paul j3 <ajipa...@gmail.com> added the comment:
Oops, I see I already mentioned 9334. Here the parsing sequence is a bit
different, and the fix I suggest there would not apply here. But the
underlying issue is still there - the parser has, in its first iteration,
determined that the '--def' looks like an optional. This first scan focuses on
the form, not on possible 'nargs' sequences.
In _parse_known_args() it alternates between 'consume_positionals' and
In the docs example:
'--foo B cmd --arg1 XX ZZ'
It finds the '--foo' and parses that as optional, consuming the 'B'
Next it finds 'cmd', and so starts to parse positionals. Here is pays
attention to the REMAINDER, and thus consumes 'cmd' and the following strings.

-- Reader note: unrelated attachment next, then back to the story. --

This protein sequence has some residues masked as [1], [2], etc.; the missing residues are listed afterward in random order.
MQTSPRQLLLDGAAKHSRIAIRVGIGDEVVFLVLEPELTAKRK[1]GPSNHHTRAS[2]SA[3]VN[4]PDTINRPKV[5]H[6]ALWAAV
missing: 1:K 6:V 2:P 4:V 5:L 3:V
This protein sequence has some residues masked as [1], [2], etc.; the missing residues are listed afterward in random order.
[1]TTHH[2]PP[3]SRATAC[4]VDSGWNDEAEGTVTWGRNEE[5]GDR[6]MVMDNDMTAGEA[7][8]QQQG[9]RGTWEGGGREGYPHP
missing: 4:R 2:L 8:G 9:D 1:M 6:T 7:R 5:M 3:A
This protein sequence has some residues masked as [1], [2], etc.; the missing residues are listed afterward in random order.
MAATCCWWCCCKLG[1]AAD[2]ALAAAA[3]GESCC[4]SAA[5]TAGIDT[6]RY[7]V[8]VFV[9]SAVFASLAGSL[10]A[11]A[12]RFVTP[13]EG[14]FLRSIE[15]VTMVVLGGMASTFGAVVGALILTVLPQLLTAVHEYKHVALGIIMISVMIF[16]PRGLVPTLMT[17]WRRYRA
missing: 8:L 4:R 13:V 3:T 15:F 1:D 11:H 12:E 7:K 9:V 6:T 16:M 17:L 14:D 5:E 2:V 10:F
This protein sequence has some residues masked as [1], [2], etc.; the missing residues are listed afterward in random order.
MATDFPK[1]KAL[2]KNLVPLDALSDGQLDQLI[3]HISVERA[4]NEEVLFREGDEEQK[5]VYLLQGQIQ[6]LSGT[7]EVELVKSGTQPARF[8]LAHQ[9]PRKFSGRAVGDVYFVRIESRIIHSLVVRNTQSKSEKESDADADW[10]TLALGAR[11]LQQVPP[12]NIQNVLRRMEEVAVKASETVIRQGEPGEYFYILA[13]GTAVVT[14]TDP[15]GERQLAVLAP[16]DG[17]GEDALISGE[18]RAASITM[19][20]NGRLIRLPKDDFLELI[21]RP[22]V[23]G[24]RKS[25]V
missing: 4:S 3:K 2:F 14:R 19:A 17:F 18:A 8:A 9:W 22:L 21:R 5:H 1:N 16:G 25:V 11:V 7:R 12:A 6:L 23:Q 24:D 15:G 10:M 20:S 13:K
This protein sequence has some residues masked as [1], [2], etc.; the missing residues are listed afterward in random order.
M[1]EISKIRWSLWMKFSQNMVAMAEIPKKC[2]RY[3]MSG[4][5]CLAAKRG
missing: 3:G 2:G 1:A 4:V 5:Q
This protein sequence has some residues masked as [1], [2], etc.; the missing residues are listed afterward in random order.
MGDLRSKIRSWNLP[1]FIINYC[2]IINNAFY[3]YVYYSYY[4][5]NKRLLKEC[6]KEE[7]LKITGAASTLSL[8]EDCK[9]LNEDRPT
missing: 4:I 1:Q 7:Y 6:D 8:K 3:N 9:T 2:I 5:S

In other words, once it starts to parse positionals, it can parse as many as
match their nargs.
The same applies to the 'abc --def' example given at the start of this question.
But in the 2nd example, with just the REMAINDER and a ['--def'], it doesn't
parse any positionals. The code has this comment:
# consume any Positionals preceding the next option
There aren't any strings preceding the '--def', so it moves on to parsing this
'optional'. Yes, I know you think it really is a positional, because you know
about the REMAINDER nargs, but the code doesn't know this (or at least doesn't
check for that possibility.
As stressed in 9334, when a dashed string is used in a argument like slot,
there's an inherent ambiguity. Should it treat as a (potential) error, or
accept the programmer and/or user is going against convention?
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